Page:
shadowdancer wrote in post #18161763
I would like to do some family and family event videos. Because I have never shot video, I have no basis for differentiating between the video products available. For example, I know that an external mike is necessary (particularly given the poor sound filtration on the internal mike of the 5D4) and Rode mikes seem to be highly recommended. But I don't know which Rode mike I should get, or even how I could tell if it would work with a 5D4. That's why I put 5D4 in the header. I was hoping there was some-one already knowledgeable about both videography and this particular camera that could give me a few pointers. The other concern I have is that there is quite a price range in products. There is no point in buying cheaply and then the product doesn't work to a sufficient standard, or is too difficult to operate by a beginner. Equally, for the purpose for which I want to use the video facilities, I don't want to spend a lot of money if the high end product isn't really required for the intended use. Thanks for taking the time to comment!
I've been moving into video over the last four years now.
I'd first say don't go overboard in equipment if you want to do family and family event videos. Remember, this and never forget it: You are not producing "Avatar." You have no intention of producing "Avatar." It's not going to a big movie theater screen, it's not going to be heard through a professional theater sound system. Most of the advice you get is for people who want to shoot "Avatar." That's not for you.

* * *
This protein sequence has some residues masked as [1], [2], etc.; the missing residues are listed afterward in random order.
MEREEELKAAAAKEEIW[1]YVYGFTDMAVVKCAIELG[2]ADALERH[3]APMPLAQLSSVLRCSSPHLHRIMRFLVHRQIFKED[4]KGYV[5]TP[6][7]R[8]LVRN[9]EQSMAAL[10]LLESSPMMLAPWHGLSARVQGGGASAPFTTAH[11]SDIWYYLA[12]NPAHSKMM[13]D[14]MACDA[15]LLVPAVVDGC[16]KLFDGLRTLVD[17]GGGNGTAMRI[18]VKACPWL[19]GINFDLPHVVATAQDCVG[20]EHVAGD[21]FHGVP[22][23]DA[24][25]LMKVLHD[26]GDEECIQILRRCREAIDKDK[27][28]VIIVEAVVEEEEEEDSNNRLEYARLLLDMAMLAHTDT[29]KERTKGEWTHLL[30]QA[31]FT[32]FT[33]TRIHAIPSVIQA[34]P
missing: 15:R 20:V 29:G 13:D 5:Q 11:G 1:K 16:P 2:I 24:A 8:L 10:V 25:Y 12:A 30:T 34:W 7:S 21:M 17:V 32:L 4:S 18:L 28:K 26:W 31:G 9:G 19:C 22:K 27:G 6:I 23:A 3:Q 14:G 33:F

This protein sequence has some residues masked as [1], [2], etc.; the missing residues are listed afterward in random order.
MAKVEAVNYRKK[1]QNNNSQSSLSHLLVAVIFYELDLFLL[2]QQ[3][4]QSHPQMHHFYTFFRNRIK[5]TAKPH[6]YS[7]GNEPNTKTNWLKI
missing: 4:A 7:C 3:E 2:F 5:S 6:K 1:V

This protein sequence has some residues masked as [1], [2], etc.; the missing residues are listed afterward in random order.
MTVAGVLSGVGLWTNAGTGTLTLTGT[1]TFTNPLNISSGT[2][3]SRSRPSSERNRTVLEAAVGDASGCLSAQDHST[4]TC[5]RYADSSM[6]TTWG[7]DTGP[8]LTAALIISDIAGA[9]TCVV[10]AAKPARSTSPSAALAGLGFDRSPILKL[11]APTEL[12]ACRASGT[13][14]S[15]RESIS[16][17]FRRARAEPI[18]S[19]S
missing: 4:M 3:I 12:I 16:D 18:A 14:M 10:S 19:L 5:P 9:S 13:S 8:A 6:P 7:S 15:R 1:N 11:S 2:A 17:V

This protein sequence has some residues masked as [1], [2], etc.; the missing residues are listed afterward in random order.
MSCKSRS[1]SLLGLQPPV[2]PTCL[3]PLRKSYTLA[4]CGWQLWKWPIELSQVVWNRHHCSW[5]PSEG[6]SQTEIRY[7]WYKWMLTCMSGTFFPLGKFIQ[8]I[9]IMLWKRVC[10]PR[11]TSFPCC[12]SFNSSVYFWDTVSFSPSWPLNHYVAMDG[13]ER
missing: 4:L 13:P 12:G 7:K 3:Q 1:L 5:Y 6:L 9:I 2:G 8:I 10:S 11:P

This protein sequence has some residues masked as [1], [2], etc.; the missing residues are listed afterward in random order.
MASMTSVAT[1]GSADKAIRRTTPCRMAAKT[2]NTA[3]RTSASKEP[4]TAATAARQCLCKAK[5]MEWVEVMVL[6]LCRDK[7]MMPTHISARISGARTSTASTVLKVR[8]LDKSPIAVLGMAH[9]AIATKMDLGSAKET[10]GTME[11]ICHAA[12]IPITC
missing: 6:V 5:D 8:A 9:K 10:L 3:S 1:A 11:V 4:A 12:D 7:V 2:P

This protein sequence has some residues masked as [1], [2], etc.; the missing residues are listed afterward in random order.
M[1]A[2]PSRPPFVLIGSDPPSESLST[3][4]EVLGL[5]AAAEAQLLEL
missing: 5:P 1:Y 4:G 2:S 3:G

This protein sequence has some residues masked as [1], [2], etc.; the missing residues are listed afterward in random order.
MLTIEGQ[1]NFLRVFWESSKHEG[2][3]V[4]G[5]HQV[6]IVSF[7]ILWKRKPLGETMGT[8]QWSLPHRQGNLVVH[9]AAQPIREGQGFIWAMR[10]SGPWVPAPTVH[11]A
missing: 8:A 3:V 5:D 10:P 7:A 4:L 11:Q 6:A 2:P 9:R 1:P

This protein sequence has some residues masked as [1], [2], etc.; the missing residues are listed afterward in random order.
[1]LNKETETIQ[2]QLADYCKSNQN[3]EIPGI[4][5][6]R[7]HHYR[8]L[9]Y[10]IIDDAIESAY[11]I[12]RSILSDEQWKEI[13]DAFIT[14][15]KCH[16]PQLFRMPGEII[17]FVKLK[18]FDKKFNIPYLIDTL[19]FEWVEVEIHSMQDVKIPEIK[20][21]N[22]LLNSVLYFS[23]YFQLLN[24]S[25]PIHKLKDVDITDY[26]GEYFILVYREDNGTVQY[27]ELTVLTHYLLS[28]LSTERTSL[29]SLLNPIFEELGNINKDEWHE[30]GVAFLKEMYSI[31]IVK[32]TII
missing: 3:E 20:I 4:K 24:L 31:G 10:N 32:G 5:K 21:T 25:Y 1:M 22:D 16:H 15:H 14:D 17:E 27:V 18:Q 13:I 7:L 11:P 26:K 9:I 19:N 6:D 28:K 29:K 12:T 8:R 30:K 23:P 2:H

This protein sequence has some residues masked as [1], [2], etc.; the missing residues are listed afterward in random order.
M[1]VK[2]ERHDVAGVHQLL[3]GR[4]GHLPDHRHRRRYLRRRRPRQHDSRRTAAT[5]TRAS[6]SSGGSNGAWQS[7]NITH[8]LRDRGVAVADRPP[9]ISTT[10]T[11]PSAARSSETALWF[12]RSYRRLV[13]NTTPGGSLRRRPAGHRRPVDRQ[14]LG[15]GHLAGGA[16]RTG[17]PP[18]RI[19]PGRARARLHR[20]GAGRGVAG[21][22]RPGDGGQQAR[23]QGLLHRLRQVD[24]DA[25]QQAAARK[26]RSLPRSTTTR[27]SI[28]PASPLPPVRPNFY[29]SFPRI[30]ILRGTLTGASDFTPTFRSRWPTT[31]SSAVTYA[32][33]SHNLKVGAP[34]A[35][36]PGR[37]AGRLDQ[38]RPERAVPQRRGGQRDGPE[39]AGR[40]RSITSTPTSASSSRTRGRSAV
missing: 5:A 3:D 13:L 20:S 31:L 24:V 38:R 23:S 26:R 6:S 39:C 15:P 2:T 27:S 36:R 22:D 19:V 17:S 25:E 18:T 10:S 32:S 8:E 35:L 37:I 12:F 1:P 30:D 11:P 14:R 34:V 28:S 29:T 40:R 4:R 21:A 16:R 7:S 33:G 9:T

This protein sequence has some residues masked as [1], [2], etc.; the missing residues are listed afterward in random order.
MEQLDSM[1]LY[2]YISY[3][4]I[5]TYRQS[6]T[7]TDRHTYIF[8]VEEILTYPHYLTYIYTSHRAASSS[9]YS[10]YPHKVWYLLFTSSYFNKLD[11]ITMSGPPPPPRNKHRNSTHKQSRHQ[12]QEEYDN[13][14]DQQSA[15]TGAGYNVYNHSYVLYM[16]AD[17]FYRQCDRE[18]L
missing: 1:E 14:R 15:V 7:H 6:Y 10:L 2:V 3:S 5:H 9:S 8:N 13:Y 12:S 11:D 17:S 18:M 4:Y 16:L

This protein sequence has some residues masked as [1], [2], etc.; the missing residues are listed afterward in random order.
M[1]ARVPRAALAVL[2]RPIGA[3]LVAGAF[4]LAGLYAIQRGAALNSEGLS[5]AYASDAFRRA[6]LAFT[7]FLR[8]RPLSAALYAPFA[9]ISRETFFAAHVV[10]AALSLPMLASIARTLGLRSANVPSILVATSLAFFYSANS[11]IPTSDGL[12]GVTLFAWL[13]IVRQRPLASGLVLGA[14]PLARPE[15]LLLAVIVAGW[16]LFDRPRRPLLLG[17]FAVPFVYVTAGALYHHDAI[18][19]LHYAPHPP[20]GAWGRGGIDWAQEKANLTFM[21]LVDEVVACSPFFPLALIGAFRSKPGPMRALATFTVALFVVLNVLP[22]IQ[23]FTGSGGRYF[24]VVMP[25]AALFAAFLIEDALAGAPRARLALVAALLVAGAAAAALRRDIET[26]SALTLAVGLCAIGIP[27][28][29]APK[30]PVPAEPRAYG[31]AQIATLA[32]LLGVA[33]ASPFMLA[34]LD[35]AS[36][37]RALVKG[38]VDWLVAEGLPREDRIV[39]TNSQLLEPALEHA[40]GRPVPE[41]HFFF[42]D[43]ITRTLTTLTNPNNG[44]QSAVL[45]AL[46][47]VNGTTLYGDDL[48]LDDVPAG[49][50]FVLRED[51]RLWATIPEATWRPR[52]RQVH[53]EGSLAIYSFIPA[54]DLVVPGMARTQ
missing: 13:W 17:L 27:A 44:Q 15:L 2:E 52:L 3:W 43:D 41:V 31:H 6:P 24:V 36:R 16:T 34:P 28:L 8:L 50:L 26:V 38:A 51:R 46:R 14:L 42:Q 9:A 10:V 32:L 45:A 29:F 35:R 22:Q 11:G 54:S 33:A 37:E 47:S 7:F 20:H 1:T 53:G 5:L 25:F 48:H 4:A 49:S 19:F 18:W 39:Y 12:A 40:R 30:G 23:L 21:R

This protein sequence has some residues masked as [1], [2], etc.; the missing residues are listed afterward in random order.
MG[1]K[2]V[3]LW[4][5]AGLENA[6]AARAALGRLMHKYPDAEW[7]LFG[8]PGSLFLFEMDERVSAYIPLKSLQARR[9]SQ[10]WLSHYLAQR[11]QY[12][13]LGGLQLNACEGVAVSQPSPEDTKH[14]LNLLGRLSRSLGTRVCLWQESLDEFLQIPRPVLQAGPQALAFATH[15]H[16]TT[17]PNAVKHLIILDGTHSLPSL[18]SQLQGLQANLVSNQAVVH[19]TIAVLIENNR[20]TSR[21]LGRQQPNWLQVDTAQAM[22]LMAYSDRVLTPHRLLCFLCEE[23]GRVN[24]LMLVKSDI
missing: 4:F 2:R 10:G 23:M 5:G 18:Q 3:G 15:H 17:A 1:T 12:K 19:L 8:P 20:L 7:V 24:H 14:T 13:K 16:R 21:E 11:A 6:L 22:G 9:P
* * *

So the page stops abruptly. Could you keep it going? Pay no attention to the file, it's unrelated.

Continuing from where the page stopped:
The first thing a still photographer has to grasp moving to video is the importance of audio quality. Good audio (that is, inoffensive audio--you're not shooting "Avatar," remember) is more important than good video. People will tolerate dark, fuzzy images better than they will tolerate bad audio.
But getting inoffensive audio for family events (remember: You're not shooting "Avatar") doesn't take much. As a matter of tutelage, go to YouTube and subscribe to the Curtis Judd channel. Curtis does absolutely excellent videos to start you smart with audio. He's clear, he's direct (he doesn't meander like so many other YouTubers), he tells you exactly what you need to know at your level.
It takes getting the microphone as close to the subject as possible. TANSTAATM: There Ain't No Such Thing As A Telephoto Microphone. So if possible, you'd want to get a lavaliere microphone on the subject. It doesn't have to be a very expensive one, but you'll probably find the cheaper wireless models are most practical for family events. Just remember you'll need a whole separate set for each person you want miked.
More often, though, for family events you'll be using a camera-mounted shotgun microphone and living with its limitations. You won't find any difference in sound quality for family events between a Rode VideoPro and a Rode VideoGo, but the VideoGo costs less than half as much and you'll never come back with nothing because you forgot to turn it on or the separate battery went dead.
If you were doing something more than family events, you might want to do the separate recorder route...but you're doing family events, so just route the microphone into the camera.
Camera support? Do you set up a tripod now for family events? Why not? The same issues apply. For family events, think "monopod" and IS lenses.
You. Are. Not. Shooting. "Avatar."